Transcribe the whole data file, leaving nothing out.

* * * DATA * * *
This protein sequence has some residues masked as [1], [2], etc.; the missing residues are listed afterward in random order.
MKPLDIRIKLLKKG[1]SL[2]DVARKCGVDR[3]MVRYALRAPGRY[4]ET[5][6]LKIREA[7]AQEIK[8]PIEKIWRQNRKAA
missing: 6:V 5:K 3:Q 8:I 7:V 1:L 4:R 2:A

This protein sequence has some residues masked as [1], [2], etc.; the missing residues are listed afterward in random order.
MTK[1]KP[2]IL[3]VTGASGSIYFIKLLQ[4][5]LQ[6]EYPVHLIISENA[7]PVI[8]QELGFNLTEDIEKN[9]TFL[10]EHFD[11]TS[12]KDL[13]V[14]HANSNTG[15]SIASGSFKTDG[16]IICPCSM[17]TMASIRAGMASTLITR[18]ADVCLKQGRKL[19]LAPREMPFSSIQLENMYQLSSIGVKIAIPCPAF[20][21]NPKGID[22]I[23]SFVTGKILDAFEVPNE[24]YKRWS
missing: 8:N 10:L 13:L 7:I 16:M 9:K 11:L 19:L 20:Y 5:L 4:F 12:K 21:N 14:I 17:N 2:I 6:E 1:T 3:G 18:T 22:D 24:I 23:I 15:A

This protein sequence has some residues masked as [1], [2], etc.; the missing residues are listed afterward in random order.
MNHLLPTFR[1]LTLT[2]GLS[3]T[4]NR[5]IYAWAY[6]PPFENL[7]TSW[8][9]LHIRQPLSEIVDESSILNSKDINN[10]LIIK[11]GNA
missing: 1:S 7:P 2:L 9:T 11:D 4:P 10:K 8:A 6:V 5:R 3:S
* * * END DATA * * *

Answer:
This protein sequence has some residues masked as [1], [2], etc.; the missing residues are listed afterward in random order.
MKPLDIRIKLLKKG[1]SL[2]DVARKCGVDR[3]MVRYALRAPGRY[4]ET[5][6]LKIREA[7]AQEIK[8]PIEKIWRQNRKAA
missing: 6:V 5:K 3:Q 8:I 7:V 1:L 4:R 2:A

This protein sequence has some residues masked as [1], [2], etc.; the missing residues are listed afterward in random order.
MTK[1]KP[2]IL[3]VTGASGSIYFIKLLQ[4][5]LQ[6]EYPVHLIISENA[7]PVI[8]QELGFNLTEDIEKN[9]TFL[10]EHFD[11]TS[12]KDL[13]V[14]HANSNTG[15]SIASGSFKTDG[16]IICPCSM[17]TMASIRAGMASTLITR[18]ADVCLKQGRKL[19]LAPREMPFSSIQLENMYQLSSIGVKIAIPCPAF[20][21]NPKGID[22]I[23]SFVTGKILDAFEVPNE[24]YKRWS
missing: 8:N 10:L 13:L 7:I 16:M 9:K 11:L 19:L 20:Y 5:L 4:F 12:K 21:N 14:I 17:N 2:I 6:E 1:T 3:G 18:T 22:D 24:I 23:I 15:A

This protein sequence has some residues masked as [1], [2], etc.; the missing residues are listed afterward in random order.
MNHLLPTFR[1]LTLT[2]GLS[3]T[4]NR[5]IYAWAY[6]PPFENL[7]TSW[8][9]LHIRQPLSEIVDESSILNSKDINN[10]LIIK[11]GNA
missing: 1:S 7:P 2:L 9:T 11:D 4:P 10:K 8:A 6:V 5:R 3:S